POON Shuk Wah
RGC General Research Fund
Abattoirs form an important part of modern food history. Although killing animals and consuming their meat was nothing new, the emergence of abattoirs marks massive changes in food culture and moral sensibilities in the modern world. Meat took on a new symbolic meaning as a source of power in the modern era. Furthermore, abattoirs, in contrast to old-fashioned private slaughterhouses, has been regarded as a civilizing institution where animals are humanely killed and meat is handled and inspected with high sanitary standards.
This research examines the abattoirs in Shanghai’s International Settlement by contextualizing them in the local political and cultural milieu from the late Qing to the early PRC period. Initially boycotted by Chinese butchers, the 1893 new abattoir was hailed by a Shanghai newspaper as “a model of cleanliness and orderly arrangement.” In 1933, the old abattoir was replaced by a multi-story building equipped with lairage halls, a cold storage plant, and a meat market. As the largest abattoir in the Far East and won the acclaim as a “masterpiece of architectural ingenuity” in its contemporary time, the abattoir became a destination of study tours of Chinese officials and university students.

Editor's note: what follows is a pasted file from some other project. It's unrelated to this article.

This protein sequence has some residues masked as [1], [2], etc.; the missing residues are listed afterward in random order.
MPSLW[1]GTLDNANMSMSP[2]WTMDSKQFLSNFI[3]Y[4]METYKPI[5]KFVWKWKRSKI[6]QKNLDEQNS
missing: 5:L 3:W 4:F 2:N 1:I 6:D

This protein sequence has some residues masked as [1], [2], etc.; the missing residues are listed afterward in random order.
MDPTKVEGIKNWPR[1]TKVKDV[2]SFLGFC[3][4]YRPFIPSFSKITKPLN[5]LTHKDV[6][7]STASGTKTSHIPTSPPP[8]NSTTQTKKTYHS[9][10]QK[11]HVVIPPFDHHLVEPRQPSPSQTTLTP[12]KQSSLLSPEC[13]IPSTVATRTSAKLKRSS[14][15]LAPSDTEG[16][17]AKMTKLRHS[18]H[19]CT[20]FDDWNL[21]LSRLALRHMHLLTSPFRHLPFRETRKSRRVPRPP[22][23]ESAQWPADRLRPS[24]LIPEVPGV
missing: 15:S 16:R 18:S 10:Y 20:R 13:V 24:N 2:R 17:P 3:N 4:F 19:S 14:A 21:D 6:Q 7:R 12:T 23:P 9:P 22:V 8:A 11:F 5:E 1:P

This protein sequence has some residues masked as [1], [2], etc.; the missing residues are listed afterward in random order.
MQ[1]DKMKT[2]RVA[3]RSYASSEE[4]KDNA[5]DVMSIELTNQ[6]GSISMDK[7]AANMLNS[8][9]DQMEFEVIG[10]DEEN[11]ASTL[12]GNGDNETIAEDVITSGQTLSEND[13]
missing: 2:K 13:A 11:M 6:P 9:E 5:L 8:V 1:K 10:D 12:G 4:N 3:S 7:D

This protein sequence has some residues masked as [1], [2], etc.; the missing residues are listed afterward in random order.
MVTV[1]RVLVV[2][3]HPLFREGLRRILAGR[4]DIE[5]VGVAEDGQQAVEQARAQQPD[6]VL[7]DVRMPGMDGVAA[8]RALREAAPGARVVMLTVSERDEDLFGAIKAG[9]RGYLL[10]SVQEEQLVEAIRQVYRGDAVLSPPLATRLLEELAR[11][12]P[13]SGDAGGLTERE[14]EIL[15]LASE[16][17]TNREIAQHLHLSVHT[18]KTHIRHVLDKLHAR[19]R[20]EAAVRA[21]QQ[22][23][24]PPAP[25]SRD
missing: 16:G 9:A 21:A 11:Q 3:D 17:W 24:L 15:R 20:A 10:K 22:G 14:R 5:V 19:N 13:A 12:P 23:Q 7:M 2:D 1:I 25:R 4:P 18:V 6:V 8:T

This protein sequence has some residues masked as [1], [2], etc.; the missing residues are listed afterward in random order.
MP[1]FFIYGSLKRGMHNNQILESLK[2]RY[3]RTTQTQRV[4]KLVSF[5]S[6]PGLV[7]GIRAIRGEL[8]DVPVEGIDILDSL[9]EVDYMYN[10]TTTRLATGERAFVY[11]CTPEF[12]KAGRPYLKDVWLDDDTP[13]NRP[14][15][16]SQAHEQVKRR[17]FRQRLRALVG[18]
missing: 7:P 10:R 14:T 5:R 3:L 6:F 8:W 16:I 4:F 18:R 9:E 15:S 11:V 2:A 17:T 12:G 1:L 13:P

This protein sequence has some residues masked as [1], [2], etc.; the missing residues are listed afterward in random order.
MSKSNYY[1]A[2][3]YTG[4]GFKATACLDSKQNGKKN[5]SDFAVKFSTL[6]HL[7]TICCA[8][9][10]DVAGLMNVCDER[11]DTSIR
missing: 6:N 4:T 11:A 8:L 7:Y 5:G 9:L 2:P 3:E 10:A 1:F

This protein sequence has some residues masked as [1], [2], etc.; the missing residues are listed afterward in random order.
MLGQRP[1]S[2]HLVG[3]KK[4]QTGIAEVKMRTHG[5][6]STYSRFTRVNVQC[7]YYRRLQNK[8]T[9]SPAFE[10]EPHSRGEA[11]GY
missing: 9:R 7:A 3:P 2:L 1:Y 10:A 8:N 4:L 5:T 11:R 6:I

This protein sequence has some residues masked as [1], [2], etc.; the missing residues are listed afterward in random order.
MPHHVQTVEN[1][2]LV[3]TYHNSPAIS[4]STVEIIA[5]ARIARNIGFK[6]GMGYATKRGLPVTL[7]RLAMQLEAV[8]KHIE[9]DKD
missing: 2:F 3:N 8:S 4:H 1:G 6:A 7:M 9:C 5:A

The abattoirs not only epitomized the diffusion of modern technology and meat-eating culture in the city, but also played a role in the making of the urban identity in modern Shanghai. The abattoir faced both admiration and contempt in late Qing and Republican China. Chinese reformers saw it as a modernist and civilized project essential for urban development and public health. Vegetarians and Buddhists, appalled by its massive scale of killing and the growing popularity of meat-eating, propagated the health hazard of meat consumption and the cruelty abattoirs afflicted on animals. After assuming power in 1949, officials in Shanghai regulated the slaughter of animals, particularly cattle for consumption for the sake of agricultural recovery.
The purpose of this research is threefold: (1) to enrich understanding of the politics and culture of food by examining the production, distribution, and consumption of meat from late Qing to Communist China; (2) to shed light on global technological diffusion by analyzing the ways in which the design and management of public abattoirs in Shanghai were influenced by the city’s racial power politics and Chinese indigenous culture; (3) to contribute to animal studies by analyzing how abattoirs and meat-eating served as a prism reflecting Chinese people’s moral sensibilities towards animals’ suffering.